Carter‘s fiction sits uneasily in relation to both Gothic and feminist discourses, especially as they converge through the category of the ‘female Gothic’. Owing to her interest in pornography and her engagement with the sexual/textual violence of specifically ‘male Gothic’ scripts – for example, the Gothic scenarios of Sade, Poe, Hoffmann, Baudelaire and Stoker – Carter‘s Gothic heroines have frequently been censured as little more than objects of sadistic male desires by feminist critics. This article re-reads Carter‘s sexual/textual violations – her defiance of dominant feminist and Gothic categories and categorisations – through the problematic of (post-)feminist discourse and, especially, the tension between ‘victim’ and ‘power’ feminisms as prefigured in her own (Gothic) treatise on female sexual identity, The Sadeian Woman (1979). Mapping the trajectory of her Gothic heroine from Ghislaine in Shadow Dance (1966) to Fevvers in Nights at the Circus (1984), it re-contextualises Carters engagements with the Gothic as a dialogue with both the female Gothic and feminist discourse.
Regarded by fans and critics alike as the Queen of Horror, Barbara Steele stands as
one of the few bona fide cult icons of the genre, whose ability to project an uncanny
blend of deathliness and eroticism imbues her characters with a kind of necrophiliac
appeal. Horror film scholars have tended to read Steele‘s films in feminist terms, as
texts that play to our fascination with the monstrous-feminine. This article
approaches them from a different standpoint – that of cinephilia studies. Steele‘s
cult horror films are at their most basic level horror movies about cinephilia,
presenting her as the very embodiment of the ghostly medium that cinephiles cherish.
In so doing, they convert Steele into a necrophiliac fetish-object, an intoxicating
fusion of death and desire. Considering Steele‘s work from this perspective reveals
the fluidity of the boundary between horror and cinephilia, demonstrating that horror
has something important to teach us about cinephilia and cinephilia has something
important to teach us about horror.
Uses and Misuses of International Humanitarian Law and Humanitarian Principles
war while explicitly denying them political recognition. In contrast, civilians caught up in international conflicts subject to the Geneva Conventions were ignored until 1949. While the codification of armed conflict, whether international or domestic, was inspired by a desire to limit the violence, it gave the generals – not surprisingly – the final say in assessing ‘military necessity’, a key concept naturally covered by humanitarian law. A few years later, the German command used the Geneva Convention to justify their violence in putting down francs-tireurs in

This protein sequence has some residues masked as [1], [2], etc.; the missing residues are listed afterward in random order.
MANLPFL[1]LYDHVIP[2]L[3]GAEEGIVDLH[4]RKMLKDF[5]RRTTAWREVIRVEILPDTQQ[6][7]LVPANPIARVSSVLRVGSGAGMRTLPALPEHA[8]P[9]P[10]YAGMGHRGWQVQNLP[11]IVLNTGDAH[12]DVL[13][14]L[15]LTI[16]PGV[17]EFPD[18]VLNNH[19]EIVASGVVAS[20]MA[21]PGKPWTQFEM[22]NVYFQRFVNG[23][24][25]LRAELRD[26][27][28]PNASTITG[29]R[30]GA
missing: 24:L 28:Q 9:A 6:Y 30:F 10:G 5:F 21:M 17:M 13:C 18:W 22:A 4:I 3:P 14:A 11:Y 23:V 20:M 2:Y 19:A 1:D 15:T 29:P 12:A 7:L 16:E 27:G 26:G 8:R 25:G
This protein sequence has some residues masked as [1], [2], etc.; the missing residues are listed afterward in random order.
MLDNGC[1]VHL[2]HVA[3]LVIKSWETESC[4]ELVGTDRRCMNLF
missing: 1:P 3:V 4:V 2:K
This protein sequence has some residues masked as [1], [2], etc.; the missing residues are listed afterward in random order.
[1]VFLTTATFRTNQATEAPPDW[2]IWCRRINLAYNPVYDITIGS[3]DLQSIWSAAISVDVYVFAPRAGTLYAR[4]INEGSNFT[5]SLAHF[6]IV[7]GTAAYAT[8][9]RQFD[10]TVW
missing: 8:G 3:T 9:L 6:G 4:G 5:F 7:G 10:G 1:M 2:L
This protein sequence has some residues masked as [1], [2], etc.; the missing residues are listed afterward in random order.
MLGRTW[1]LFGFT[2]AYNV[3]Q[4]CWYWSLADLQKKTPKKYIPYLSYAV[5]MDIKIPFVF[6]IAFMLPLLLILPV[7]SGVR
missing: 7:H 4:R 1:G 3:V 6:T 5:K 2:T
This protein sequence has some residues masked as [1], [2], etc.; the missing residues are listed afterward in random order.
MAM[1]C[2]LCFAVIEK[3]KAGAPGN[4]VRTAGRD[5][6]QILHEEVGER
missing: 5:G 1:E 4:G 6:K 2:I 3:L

to sociologist Mark Turner, ‘politics is potentially a part of any kidnapping, whatever the motivation of the kidnappers and even if they desire to keep politics out’ ( Turner, 1998 : 145–60). As a result, discussing abductions publicly does not automatically single out a humanitarian organisation as a special target but rather as a ‘sensitive’ one – not to mention that by breaking their code of silence, these organisations could better explain their operational decisions. In MSF’s case, for example, discussing the circumstances surrounding its volunteers
An Interview with Celso Amorim, Former Brazilian Foreign Minister
roaring economy and a wildly popular president. Its foreign
policy reflects this confidence and a desire to break free of its older constraints.’ Now,
less than a decade later, weeks before a general election, Brazilian democracy is not at all
stable, the country is experiencing one of its worst ever economic crises, the current presidency
has a 3 per cent approval rating and there isn’t a foreign policy to speak of. How does Brazil fit into this new ‘global disorder’? Confusion in the inter-state
system arguably creates opportunities, especially for
operationally) its strategy to
Palestinians on the local level. In this context, significant risks are being borne both by
those Palestinians who rely on UNRWA-provided services and by UNRWA’s Palestinian
employees. Nonetheless, these impacts continue to be erased from view by a contract and
risk-management culture that maintains the primacy of international (read: non-Palestinian)
actors and ideological priorities. In the context of UNRWA’s institutional adaptation to
long-standing financial crises, a push for cost-efficiency and the desire to